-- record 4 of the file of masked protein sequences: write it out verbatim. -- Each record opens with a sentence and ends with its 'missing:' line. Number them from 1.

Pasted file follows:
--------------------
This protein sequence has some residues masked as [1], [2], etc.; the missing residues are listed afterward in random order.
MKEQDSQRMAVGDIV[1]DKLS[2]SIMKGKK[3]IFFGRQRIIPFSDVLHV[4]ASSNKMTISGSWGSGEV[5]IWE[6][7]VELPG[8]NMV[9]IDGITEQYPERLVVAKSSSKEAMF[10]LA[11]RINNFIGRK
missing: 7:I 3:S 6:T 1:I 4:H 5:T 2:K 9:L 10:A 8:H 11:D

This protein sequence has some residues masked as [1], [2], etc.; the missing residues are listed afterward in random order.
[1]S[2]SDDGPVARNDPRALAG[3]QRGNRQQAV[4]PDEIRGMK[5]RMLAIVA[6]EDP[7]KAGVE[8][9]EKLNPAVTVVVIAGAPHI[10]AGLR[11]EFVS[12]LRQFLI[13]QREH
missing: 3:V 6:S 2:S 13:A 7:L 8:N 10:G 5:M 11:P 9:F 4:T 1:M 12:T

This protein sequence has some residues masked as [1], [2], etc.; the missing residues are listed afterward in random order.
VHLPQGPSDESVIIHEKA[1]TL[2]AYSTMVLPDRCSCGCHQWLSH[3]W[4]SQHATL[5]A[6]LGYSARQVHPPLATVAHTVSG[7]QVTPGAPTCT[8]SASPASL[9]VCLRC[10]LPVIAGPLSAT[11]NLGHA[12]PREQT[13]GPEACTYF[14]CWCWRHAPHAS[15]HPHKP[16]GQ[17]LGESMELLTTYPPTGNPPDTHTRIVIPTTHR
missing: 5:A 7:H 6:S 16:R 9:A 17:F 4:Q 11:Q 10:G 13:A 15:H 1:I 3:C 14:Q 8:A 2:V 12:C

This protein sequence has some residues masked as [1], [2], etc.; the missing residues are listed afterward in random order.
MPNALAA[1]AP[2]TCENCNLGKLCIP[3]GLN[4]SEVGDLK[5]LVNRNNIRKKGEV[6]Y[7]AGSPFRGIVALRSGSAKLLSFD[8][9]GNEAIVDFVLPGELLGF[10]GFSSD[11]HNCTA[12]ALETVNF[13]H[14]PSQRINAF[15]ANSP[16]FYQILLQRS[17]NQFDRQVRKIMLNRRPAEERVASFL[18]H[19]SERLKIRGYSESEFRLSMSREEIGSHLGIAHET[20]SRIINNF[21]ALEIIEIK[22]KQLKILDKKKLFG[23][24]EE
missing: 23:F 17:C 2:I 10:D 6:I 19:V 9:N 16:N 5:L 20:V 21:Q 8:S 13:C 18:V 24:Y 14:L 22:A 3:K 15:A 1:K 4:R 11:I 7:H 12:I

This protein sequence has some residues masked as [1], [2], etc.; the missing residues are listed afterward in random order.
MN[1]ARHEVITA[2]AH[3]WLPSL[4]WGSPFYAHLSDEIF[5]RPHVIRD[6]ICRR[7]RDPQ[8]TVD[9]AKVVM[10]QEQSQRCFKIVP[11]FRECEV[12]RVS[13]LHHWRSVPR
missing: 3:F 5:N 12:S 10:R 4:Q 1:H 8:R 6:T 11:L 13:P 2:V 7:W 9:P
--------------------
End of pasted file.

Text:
This protein sequence has some residues masked as [1], [2], etc.; the missing residues are listed afterward in random order.
MPNALAA[1]AP[2]TCENCNLGKLCIP[3]GLN[4]SEVGDLK[5]LVNRNNIRKKGEV[6]Y[7]AGSPFRGIVALRSGSAKLLSFD[8][9]GNEAIVDFVLPGELLGF[10]GFSSD[11]HNCTA[12]ALETVNF[13]H[14]PSQRINAF[15]ANSP[16]FYQILLQRS[17]NQFDRQVRKIMLNRRPAEERVASFL[18]H[19]SERLKIRGYSESEFRLSMSREEIGSHLGIAHET[20]SRIINNF[21]ALEIIEIK[22]KQLKILDKKKLFG[23][24]EE
missing: 23:F 17:C 2:I 10:D 6:I 19:V 9:N 16:N 5:L 20:V 21:Q 8:S 13:C 18:V 24:Y 14:L 22:A 3:K 15:A 1:K 4:R 11:I 7:H 12:I